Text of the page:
Having strong social connections can be vital to your health as you age. This link between social connections and health has long been observed, and recent research has put scientific muscle behind the importance of human contact for your overall health. Multiple studies have shown that social connections can help you fight depression, keep your mind sharp and maybe even help you live longer.
Physical benefits from an active social life
It’s not just mental benefits, either; people with more social support tend to have better cardiovascular health and a stronger immune system. In fact, research from the Harvard Medical School Nurses’ Health Study suggests that social connections play a more important role in longevity than other well-known factors, including obesity, activity level, income level and smoking.
While researchers don’t know for sure what causes social connections to have such a dramatic positive benefit, many theorize that maintaining close connections lowers stress and increases positive emotions. People with lower stress produce less cortisol, a hormone that, in high amounts, can seriously damage your physical and mental health.
How to find social connection opportunities as you age
If you feel isolated, there are several ways to increase your social connections. Start by checking in with local resources. Many neighborhood and community organizations offer programs for seniors that emphasize making new friends and broadening social connections.
Volunteering is another way to expand your social network. Local groups often welcome older adults as volunteers.
To either join a senior group or find volunteering opportunities, try these organizations near your home:
- Churches. Your local church may provide seniors with meal preparation, rides or companionship. Depending on your needs, you can sign up to be on either end of this arrangement and make new social connections.
- Libraries. Local libraries typically have volunteer opportunities as well as interesting speakers and presentations that bring people together.
- Nonprofits. A food bank or other charitable organization will welcome your help.
- Community centers. You may discover a cross-generational program pairing seniors with teens that can be rewarding for all participants. Or, perhaps your community center needs volunteers to help with the gardening and upkeep at a local park.
- Art and recreation centers. Taking a class or joining a gym can forge new friendships.
- Museums. A museum may host coffee hours for seniors and give attendees a first look at new exhibits.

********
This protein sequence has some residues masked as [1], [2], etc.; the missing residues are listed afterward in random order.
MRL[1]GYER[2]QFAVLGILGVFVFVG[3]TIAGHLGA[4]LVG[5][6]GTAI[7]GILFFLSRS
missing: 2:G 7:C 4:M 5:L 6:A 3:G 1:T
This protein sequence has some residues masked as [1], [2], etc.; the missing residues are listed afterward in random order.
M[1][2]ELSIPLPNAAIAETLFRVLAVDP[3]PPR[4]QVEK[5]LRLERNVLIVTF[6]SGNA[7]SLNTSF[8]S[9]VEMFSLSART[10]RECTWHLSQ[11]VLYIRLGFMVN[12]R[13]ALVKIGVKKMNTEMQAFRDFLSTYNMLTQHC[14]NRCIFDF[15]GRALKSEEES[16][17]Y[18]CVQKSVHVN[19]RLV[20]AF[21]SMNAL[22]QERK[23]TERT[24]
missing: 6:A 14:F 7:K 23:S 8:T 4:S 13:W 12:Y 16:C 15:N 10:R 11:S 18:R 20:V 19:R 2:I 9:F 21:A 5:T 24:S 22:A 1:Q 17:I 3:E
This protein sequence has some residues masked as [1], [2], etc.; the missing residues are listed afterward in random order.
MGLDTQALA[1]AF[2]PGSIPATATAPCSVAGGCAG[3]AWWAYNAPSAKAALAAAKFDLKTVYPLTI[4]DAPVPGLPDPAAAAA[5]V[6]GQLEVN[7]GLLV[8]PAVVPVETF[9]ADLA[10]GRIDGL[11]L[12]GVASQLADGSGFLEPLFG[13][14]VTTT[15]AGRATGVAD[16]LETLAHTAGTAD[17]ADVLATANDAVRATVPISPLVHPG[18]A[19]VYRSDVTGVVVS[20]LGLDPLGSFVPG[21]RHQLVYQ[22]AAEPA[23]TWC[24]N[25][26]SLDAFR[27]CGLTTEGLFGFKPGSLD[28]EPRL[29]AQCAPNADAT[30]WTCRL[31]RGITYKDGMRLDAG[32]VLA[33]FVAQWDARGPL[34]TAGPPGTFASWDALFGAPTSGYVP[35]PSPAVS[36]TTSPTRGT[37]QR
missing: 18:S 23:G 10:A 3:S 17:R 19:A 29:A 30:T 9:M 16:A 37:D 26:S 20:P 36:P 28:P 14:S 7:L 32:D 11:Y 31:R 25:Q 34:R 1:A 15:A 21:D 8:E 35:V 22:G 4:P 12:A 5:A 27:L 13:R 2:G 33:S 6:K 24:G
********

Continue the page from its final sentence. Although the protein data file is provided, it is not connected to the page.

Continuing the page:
- Theaters. A local theater may be looking for seniors to fill posts as volunteer ushers.
Not only can these activities increase your social connections, but they can also teach you new skills and keep your brain sharp.
Technology can increase social connectivity, too
You also can increase your social connections by making use of technology.
- Use your phone or tablet to conduct video chats, which give you face-to-face time with friends and family who don’t live nearby. If you’re new to video chatting, your local library is sure to have classes on this form of communication. Imagine if your grandchildren could see you once a week instead of once every few months!
- Email and text regularly to help you feel connected to friends and family.
- Join a social network like Facebook, which has groups for people to discuss anything from a shared hobby or medical condition to a preferred lifestyle or political view.
Physical therapy to help maintain social connections
The more active you remain, the more you’ll be able to stay involved in your community. However, many seniors report that a fear of falling keeps them isolated in their homes. Additionally, many chronic pain conditions make it difficult for seniors to be as active as they’d like.
Gaining confidence in your balance, endurance, range of motion and strength can open the door to a broader range of social options. If you have physical concerns holding you back from making social connections, seeking the services of a physical therapist can be the key to giving you the confidence to check out that seniors’ walking group or dance class you’ve had your eye on.
Schedule a consultation today and see how Heather Lane Physical Therapy can help you meet your goals.
Evans, K. (September 14, 2018) Why Relationships Are the Secret to Healthy Aging, Great Good Magazine, UC Berkeley. https://greatergood.berkeley.edu/article/item/why_relationships_are_the_secret_to_healthy_aging